Lists of tech predictions for the year ahead are superabundant at this time of year, and it’s true we at Technology Spectator are just as guilty of delivering them. In our defence, these types of lists are always popular, probably because it’s nice to have a set of common themes to frame your understanding of technology. It’s also nice to feel you are informed before forking out on the latest tech trend.
Big data, cloud computing, social everything, hot new mobile devices – the problem is we’ve heard it all before. On the company front it’s grim for RIM, Apple is going to get stale and Google Android may or may not achieve world domination. It all depends on which commentator you believe.
But in amongst the often repeated trends, there are a few shining predictions that stand out for their gutsiness, and we thought it was worth summarising them. These are the predictions we’ll be keeping a close eye on in the year ahead.
1. Apple’s share price will halve in 2012
Europe’s Saxo Bank produces a list of ten outrageous predictions every year, on everything from US politics to individual market economies. One of its predictions for this year is that Australia will go into recession. Don’t tell Wayne.
But it’s the bank’s predictions on Apple that caught our eye, including the bearish view that Apple’s share price will plummet 50 per cent from its 2011 high.
Saxo says Apple’s profit margins are about to be crushed by competition from Google, Amazon, Microsoft and Samsung, and reminds us that no sovereign or corporate empire has ever maintained its superior position for long because attacks mount and loyalty fades.
But the bank hasn’t been the best forecaster on Apple, last year predicting the tech giant would use its massive war chest of cash to buy Facebook.
2. Microsoft will acquire RIM, merge with HP
Blogger Rod Trent is not alone when he predicts RIM will not survive 2012 without being bought by someone. But he takes it a great leap forward by suggesting, tongue-in-cheek, that it will be Microsoft to step up, and that HP will also come into play.
Why? Because Microsoft needs a manufacturer for its smartphones, and Microsoft and HP would work well together on cloud computing. Unlikely, but stranger things have happened.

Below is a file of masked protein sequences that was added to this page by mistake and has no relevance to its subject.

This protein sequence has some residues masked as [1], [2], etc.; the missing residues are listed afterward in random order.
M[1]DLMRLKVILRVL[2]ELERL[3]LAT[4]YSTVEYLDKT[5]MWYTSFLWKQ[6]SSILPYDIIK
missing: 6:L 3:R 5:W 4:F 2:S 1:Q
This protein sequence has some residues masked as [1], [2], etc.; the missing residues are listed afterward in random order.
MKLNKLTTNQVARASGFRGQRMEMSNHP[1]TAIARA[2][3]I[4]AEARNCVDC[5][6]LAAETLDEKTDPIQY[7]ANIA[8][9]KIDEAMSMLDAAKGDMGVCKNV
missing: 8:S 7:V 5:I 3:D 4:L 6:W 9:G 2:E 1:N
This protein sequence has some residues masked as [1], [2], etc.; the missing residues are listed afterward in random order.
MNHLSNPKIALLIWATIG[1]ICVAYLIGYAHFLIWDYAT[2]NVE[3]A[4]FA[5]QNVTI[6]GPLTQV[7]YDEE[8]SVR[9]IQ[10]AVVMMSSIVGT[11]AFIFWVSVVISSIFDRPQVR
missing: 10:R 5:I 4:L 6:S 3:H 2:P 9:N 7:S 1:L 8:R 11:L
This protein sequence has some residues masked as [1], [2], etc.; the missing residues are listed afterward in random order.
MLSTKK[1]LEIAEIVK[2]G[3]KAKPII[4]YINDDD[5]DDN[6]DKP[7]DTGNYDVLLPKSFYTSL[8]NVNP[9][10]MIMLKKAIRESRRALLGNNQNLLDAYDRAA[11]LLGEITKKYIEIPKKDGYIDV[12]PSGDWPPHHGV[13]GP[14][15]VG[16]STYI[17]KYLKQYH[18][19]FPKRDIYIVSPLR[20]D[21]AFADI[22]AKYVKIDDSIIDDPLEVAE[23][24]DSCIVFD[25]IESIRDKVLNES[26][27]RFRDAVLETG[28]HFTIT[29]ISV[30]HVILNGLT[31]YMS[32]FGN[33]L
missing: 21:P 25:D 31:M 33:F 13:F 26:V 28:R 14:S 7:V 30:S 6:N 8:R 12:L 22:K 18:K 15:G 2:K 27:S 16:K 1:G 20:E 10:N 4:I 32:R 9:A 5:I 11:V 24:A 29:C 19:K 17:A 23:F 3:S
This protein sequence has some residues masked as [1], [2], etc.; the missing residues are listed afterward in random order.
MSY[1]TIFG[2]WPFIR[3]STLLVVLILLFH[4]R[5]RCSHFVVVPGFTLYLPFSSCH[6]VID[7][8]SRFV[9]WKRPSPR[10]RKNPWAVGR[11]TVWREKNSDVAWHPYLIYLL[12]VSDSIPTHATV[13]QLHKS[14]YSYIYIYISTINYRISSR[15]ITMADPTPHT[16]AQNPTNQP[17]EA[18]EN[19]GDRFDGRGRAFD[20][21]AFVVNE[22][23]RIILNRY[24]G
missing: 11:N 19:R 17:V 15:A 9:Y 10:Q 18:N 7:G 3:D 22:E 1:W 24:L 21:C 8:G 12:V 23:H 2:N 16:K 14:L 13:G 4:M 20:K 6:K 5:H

3. Social media will lose its sizzle
Washington Post columnist Vivek Wadhwa says the party’s over for investors and start-ups in the social media space, with the big growth behind us. Pointing to “thousands of start-ups” that are either dying or on the ropes, but failing to actually name one, Wadhwa is clearly sceptical of the social media hype, encouraging investors to jump on the next bandwagon instead.
The only problem is, this year we’re expected to see one of the most anticipated IPOs in history: that of social media company Facebook. With analysts generally in agreement that the IPO will raise $US10 billion, it’s hard to see how, rightly or wrongly, 2012 couldn’t be full of sizzle for social media.
4. Intel will become a mobile player
For ZDNet editor in chief Larry Dignan, 2012 is the year when power and performance will really start to matter for mobile devices. Intel leads on this front, so why not enter the mobile arena?
It's an interesting theory but even Dignan admits there are some major obstacles in the way, such as the industry’s widespread adoption of ARM architecture.
5. DVDs and Blu-ray discs will disappear
Over at IDG, it’s worth taking a look at the comprehensive list of predictions from the group’s network of tech publication editors. Most are fairly benign, but IDG TechStyle editor and Macworld Spain director Daniel de Blas gets the award for calling it early with his prediction for the total disappearance of optical discs including DVD and Blu-ray.
Solid-state memory is getting faster and cheaper says de Blas, competition is growing among content providers to bring the big screen to homes, and game consoles are going to become media centres.
Netflix may be huge in the US, and iTunes may be gaining ground with Apple TV, but we can’t see discs disappearing in Australia in the next three years, and globally it’s likely to take even longer.
6. Google will launch a 7-inch tablet to beat the Kindle Fire
When Google chairman Eric Schmidt told an Italian newspaper in December that "in the next six months we plan to market a tablet of the highest quality", it drove all sorts of predictions about whether he was referring to a simple marketing campaign or a Google-branded tablet.
Less than a month later, Taiwan’s DigiTimes is reporting on sources who say Google will launch its own-brand tablet PC in March-April, featuring a 7-inch panel and Android 4.0 with a price tag under $US199, to compete against Amazon’s Kindle Fire.
But, as Business Insider points out, DigiTimes has a very hot and cold record when it comes to reports like this.
7. Apple will launch a 5-inch tablet phone hybrid
Mashable editor in chief Lance Ulanoff says he’s deliberately gone beyond the likely, beyond the possible and deep into the world of the implausible with his list of “crazy tech predictions for 2012”.
Forget the iPhone 5 or the iPad 3, it’s a hybrid device we’ll next see from Apple, with the added bonus of it operating as a fully functional HDTV. Crazy is right – can you imagine how different Apple would have to be to merge all those product opportunities into one device?